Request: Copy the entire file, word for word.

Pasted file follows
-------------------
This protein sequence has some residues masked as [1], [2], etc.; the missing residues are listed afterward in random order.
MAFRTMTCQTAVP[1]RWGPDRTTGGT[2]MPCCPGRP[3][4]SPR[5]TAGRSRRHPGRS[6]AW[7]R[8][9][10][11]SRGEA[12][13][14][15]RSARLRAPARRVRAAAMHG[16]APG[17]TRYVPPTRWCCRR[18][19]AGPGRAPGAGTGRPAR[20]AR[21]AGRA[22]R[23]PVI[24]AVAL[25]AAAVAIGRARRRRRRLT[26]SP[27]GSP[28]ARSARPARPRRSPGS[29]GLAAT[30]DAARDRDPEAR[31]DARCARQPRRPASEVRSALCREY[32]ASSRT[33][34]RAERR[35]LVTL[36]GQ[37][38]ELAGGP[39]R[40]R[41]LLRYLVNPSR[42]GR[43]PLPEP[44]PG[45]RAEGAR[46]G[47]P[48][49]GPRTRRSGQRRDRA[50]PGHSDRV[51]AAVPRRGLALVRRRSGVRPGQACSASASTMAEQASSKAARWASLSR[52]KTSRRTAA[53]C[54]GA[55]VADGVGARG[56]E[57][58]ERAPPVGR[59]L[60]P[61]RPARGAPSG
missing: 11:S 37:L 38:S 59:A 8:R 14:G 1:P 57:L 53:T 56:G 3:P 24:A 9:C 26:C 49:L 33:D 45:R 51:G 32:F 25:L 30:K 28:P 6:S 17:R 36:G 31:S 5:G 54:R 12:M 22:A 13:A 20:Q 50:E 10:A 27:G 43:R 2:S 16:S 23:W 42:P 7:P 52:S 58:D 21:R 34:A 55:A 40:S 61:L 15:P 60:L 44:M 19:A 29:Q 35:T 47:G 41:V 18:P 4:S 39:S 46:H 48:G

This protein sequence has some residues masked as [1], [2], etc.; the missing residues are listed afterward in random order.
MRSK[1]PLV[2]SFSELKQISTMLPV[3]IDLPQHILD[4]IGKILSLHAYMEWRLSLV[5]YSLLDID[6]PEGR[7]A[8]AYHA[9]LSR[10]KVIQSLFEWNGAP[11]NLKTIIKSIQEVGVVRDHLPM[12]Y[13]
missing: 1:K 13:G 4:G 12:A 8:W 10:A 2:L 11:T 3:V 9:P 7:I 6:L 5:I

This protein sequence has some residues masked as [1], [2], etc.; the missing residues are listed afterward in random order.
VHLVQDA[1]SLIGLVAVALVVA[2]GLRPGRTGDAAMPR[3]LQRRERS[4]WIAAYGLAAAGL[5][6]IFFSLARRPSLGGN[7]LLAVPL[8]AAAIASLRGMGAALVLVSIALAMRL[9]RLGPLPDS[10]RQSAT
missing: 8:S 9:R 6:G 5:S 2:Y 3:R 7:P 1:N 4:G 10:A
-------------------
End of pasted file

This protein sequence has some residues masked as [1], [2], etc.; the missing residues are listed afterward in random order.
MAFRTMTCQTAVP[1]RWGPDRTTGGT[2]MPCCPGRP[3][4]SPR[5]TAGRSRRHPGRS[6]AW[7]R[8][9][10][11]SRGEA[12][13][14][15]RSARLRAPARRVRAAAMHG[16]APG[17]TRYVPPTRWCCRR[18][19]AGPGRAPGAGTGRPAR[20]AR[21]AGRA[22]R[23]PVI[24]AVAL[25]AAAVAIGRARRRRRRLT[26]SP[27]GSP[28]ARSARPARPRRSPGS[29]GLAAT[30]DAARDRDPEAR[31]DARCARQPRRPASEVRSALCREY[32]ASSRT[33][34]RAERR[35]LVTL[36]GQ[37][38]ELAGGP[39]R[40]R[41]LLRYLVNPSR[42]GR[43]PLPEP[44]PG[45]RAEGAR[46]G[47]P[48][49]GPRTRRSGQRRDRA[50]PGHSDRV[51]AAVPRRGLALVRRRSGVRPGQACSASASTMAEQASSKAARWASLSR[52]KTSRRTAA[53]C[54]GA[55]VADGVGARG[56]E[57][58]ERAPPVGR[59]L[60]P[61]RPARGAPSG
missing: 11:S 37:L 38:S 59:A 8:R 14:G 1:P 57:L 53:T 56:G 3:P 24:A 9:C 26:C 49:L 33:D 45:R 51:G 32:F 25:L 30:K 28:P 6:S 17:R 36:G 31:S 5:G 54:R 12:M 22:A 13:A 20:Q 50:E 10:A 27:G 43:R 2:S 16:S 23:W 42:P 7:P 52:S 58:D 21:R 34:A 55:A 40:S 61:L 15:P 60:L 44:M 19:A 29:Q 35:T 47:G 41:V 18:P 4:S 39:S 46:H 48:G

This protein sequence has some residues masked as [1], [2], etc.; the missing residues are listed afterward in random order.
MRSK[1]PLV[2]SFSELKQISTMLPV[3]IDLPQHILD[4]IGKILSLHAYMEWRLSLV[5]YSLLDID[6]PEGR[7]A[8]AYHA[9]LSR[10]KVIQSLFEWNGAP[11]NLKTIIKSIQEVGVVRDHLPM[12]Y[13]
missing: 1:K 13:G 4:G 12:A 8:W 10:A 2:L 11:T 3:V 9:P 7:I 6:L 5:I

This protein sequence has some residues masked as [1], [2], etc.; the missing residues are listed afterward in random order.
VHLVQDA[1]SLIGLVAVALVVA[2]GLRPGRTGDAAMPR[3]LQRRERS[4]WIAAYGLAAAGL[5][6]IFFSLARRPSLGGN[7]LLAVPL[8]AAAIASLRGMGAALVLVSIALAMRL[9]RLGPLPDS[10]RQSAT
missing: 8:S 9:R 6:G 5:S 2:Y 3:R 7:P 1:N 4:G 10:A